Updates to our Terms of Use

We are updating our Terms of Use. Please carefully review the updated Terms before proceeding to our website.

Saturday, December 9, 2023
Courthouse News Service
Saturday, December 9, 2023 | Back issues
Courthouse News Service Courthouse News Service

Heartless Scam in Texas, A.G. Says

HOUSTON (CN) - Scam artists defrauded hundreds of old people, getting their Social Security numbers by promising free "stimulus money," then filing phony tax returns in their names, the Texas attorney general says.

Texas sued Syam Tax Services, Syam Investments, Ashrief International, Shannon Mays, Marshrief Shead, both of Dallas, and Anthony Moore of Fort Worth, in Harris County Court. The attorney general says the defendants are continuing to scam people, even though the scheme has been denounced in at least one news report.

"Defendants are engaged in widespread identity theft and income tax fraud, throughout Texas, including Harris County," the attorney general says in the 20-page complaint.

"Defendants target elderly and disabled consumers and deceive them into providing their Social Security numbers and other sensitive personal information by falsely claiming that these individuals are entitled to free 'stimulus money' or 'Social Security stimulus' money or free 'FEMA stimulus package money' (or similar claims) from the Obama administration and that defendants can assist them with applying for this money.

"Instead, defendants use the information to file fraudulent income tax returns in their names with the Internal Revenue Service." (Parentheses in complaint.)

Texas says the defendants have scammed people in Texas, Tennessee and Alabama.

"Defendants' agents, typically operating out of their homes, recruit friends, relatives, fellow churchgoers, and others in their local communities who have heard of applying for 'free stimulus money' from the Obama administration," the complaint states.

"One consumer was solicited at the grocery store ... Another was approached by a home health care worker of a friend."

The agents have people fill out and sign a "Client profile form" and "Tax Refund form with the consumer's Social Security number, name, address, date of birth and telephone number," Texas says.

They also get a copy of the person's driver's license, bank account information and in some instances their Medicare card.

"Consumers are often hurried through the process and do not realize that the forms they have signed state that Syam Tax Services is authorized to file a tax return on their behalf," the complaint states.

"The Tax Refund Authorization form states that the taxpayer authorized [defendant] Ashrief International, Inc. ('All') to receive a direct deposit of my refund from the IRS and/or state taxing authorities." (Brackets and parentheses in complaint.)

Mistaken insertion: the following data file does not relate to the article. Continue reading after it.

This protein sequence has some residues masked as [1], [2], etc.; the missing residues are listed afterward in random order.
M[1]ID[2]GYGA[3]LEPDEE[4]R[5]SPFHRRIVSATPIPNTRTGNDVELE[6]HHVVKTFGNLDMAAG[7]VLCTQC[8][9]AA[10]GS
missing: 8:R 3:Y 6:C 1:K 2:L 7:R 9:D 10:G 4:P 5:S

The defendants make false claims for tax credits, Texas says.

"On the returns, defendants Syam Tax Services and Shannon Mays falsely claim an educational tax credit known as the 'American opportunity credit,'" the complaint states.

"The American opportunity credit is a 'refundable tax credit' for qualified secondary education expenses ...

"This tax credit is 'refundable' meaning that if the taxpayer does not owe any income tax (as is the case of most of the consumers targeted by defendants), the taxpayer will receive a tax refund check instead of a credit against the taxes owed ...

"The American opportunity credit refund can be as much as $1,000."

Texas says this credit "is wholly fabricated by defendants" as victims "report they did not authorize defendants to claim this tax credit on their behalf (they were not aware defendants would file a tax return at all) and there is no factual basis for such credit as they are not enrolled as students and do not have any dependents enrolled as students." (Parentheses in complaint.)

Texas adds: "The tax refund is typically issued by the IRS within two weeks of filing the return, and before the IRS has received confirmation from the educational institution that the claimed expenses were in fact incurred by the taxpayer."

The IRS deposits part of the fraudulent tax return in defendants' bank account based on the Tax Refund Authorization form, and the rest is put in the taxpayer's account, or on their prepaid debit card, Texas says.

"Defendants pay the agents $50 in cash per tax refund received by defendants," Texas says.

People are getting wise to the scam, the state says. It claims that defendant Shannon Mays was interviewed recently for an article by the Beaumont Examiner about a police complaint related to the scam.

"In the newspaper article, defendant Mays acknowledged he was contacted by the Port Arthur Police Department about a complaint but blamed the agents for the problems," the complaint states.

"Despite the law enforcement inquiries and direct media attention, defendants continue to file fraudulent returns on behalf of unsuspecting consumers."

Texas seeks disgorgement, damages for deceptive trade and identity theft, injunctions, and it wants the defendants' bank accounts frozen.

Follow @cam_langford
Categories / Uncategorized

Subscribe to Closing Arguments

Sign up for new weekly newsletter Closing Arguments to get the latest about ongoing trials, major litigation and hot cases and rulings in courthouses around the U.S. and the world.